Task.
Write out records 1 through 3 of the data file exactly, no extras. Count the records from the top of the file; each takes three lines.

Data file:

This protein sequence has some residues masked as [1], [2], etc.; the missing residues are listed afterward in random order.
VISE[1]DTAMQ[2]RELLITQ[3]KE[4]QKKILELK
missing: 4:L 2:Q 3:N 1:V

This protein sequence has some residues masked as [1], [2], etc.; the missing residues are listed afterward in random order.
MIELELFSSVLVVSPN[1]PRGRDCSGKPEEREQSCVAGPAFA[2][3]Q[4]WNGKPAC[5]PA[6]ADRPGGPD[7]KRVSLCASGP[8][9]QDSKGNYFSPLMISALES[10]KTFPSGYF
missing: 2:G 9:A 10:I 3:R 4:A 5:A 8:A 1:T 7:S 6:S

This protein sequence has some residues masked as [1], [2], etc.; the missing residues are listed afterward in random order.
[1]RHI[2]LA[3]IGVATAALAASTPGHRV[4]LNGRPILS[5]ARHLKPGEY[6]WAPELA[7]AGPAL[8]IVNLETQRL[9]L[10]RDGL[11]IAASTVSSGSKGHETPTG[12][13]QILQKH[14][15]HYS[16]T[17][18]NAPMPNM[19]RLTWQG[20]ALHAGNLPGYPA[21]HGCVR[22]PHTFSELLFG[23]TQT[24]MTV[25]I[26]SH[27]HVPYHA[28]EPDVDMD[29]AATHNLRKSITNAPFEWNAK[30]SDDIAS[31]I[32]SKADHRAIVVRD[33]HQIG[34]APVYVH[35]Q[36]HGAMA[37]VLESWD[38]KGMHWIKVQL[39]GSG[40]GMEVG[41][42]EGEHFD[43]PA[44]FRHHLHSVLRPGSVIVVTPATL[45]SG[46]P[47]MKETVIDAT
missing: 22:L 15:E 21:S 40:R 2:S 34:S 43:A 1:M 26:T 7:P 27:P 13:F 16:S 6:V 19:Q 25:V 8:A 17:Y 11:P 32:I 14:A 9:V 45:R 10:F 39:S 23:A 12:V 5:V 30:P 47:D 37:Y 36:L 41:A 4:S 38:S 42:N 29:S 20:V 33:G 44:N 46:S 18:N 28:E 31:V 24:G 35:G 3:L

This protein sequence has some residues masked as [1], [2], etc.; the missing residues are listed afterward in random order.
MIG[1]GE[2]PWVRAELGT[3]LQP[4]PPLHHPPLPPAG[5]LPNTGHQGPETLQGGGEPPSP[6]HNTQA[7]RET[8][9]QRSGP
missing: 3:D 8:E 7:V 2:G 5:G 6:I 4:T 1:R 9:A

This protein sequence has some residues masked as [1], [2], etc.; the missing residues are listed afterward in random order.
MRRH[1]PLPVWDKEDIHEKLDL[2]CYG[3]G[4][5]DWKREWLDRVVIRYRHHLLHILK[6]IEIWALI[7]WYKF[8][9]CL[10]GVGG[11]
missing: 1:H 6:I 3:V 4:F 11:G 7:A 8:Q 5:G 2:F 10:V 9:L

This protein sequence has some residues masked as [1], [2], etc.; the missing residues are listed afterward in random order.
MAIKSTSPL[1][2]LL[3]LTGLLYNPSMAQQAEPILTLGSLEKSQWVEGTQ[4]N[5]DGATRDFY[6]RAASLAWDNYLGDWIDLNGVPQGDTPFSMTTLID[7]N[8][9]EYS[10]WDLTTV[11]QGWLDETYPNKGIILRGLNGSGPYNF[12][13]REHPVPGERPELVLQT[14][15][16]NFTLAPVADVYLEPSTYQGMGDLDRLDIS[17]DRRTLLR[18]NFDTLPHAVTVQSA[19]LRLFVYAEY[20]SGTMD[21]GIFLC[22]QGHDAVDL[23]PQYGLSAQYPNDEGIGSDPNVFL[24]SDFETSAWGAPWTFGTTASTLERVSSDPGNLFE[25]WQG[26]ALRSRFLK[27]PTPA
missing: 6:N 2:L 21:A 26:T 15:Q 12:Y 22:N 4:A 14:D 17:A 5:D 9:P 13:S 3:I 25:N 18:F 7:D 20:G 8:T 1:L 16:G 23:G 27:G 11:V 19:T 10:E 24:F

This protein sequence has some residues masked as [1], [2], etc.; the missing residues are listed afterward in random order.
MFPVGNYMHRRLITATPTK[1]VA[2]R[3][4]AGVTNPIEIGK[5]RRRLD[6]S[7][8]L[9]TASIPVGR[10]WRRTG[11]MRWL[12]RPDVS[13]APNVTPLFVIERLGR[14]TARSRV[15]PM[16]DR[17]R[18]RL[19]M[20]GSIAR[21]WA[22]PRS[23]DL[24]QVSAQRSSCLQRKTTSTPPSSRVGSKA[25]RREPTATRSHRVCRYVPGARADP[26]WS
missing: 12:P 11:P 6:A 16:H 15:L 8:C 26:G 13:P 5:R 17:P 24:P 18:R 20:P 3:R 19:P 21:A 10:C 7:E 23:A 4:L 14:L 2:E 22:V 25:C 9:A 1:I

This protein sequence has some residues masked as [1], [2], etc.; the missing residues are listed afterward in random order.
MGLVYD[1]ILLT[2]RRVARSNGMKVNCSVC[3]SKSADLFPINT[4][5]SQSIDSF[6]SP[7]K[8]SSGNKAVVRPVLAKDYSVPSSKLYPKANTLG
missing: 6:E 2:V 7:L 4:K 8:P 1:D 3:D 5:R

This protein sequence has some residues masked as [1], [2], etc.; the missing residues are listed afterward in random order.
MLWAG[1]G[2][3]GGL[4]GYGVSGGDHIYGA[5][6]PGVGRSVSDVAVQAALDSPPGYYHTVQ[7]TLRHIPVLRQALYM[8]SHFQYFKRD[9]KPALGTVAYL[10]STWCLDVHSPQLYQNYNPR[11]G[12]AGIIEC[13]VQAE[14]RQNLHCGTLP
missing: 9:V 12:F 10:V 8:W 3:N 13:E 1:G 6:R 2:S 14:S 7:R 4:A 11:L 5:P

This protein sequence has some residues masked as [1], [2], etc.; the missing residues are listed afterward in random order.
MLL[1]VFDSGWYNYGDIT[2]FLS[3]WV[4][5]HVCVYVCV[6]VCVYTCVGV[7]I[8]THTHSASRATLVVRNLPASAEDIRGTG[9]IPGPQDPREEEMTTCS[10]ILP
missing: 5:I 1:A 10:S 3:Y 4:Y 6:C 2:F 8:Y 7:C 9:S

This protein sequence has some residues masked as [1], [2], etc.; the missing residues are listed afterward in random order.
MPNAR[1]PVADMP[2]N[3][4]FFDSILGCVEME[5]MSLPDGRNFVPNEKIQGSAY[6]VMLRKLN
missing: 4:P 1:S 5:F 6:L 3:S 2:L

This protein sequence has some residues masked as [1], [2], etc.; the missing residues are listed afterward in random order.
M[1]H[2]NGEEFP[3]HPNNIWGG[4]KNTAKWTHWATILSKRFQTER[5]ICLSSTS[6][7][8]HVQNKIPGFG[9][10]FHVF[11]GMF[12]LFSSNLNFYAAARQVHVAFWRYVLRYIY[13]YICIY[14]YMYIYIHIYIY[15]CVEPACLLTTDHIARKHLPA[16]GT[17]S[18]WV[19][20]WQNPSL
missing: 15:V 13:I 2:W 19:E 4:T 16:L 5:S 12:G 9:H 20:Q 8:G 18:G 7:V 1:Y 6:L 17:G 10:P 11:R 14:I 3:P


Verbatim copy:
This protein sequence has some residues masked as [1], [2], etc.; the missing residues are listed afterward in random order.
VISE[1]DTAMQ[2]RELLITQ[3]KE[4]QKKILELK
missing: 4:L 2:Q 3:N 1:V

This protein sequence has some residues masked as [1], [2], etc.; the missing residues are listed afterward in random order.
MIELELFSSVLVVSPN[1]PRGRDCSGKPEEREQSCVAGPAFA[2][3]Q[4]WNGKPAC[5]PA[6]ADRPGGPD[7]KRVSLCASGP[8][9]QDSKGNYFSPLMISALES[10]KTFPSGYF
missing: 2:G 9:A 10:I 3:R 4:A 5:A 8:A 1:T 7:S 6:S

This protein sequence has some residues masked as [1], [2], etc.; the missing residues are listed afterward in random order.
[1]RHI[2]LA[3]IGVATAALAASTPGHRV[4]LNGRPILS[5]ARHLKPGEY[6]WAPELA[7]AGPAL[8]IVNLETQRL[9]L[10]RDGL[11]IAASTVSSGSKGHETPTG[12][13]QILQKH[14][15]HYS[16]T[17][18]NAPMPNM[19]RLTWQG[20]ALHAGNLPGYPA[21]HGCVR[22]PHTFSELLFG[23]TQT[24]MTV[25]I[26]SH[27]HVPYHA[28]EPDVDMD[29]AATHNLRKSITNAPFEWNAK[30]SDDIAS[31]I[32]SKADHRAIVVRD[33]HQIG[34]APVYVH[35]Q[36]HGAMA[37]VLESWD[38]KGMHWIKVQL[39]GSG[40]GMEVG[41][42]EGEHFD[43]PA[44]FRHHLHSVLRPGSVIVVTPATL[45]SG[46]P[47]MKETVIDAT
missing: 22:L 15:E 21:S 40:R 2:S 34:S 43:A 1:M 26:T 7:P 27:P 13:F 16:S 6:V 19:Q 25:V 8:A 17:Y 11:P 32:I 14:A 9:V 45:R 10:F 39:S 23:A 12:V 5:V 30:P 47:D 37:Y 36:L 41:A 4:S 38:S 42:N 29:S 20:V 33:G 44:N 46:S 18:N 28:E 31:V 24:G 35:G 3:L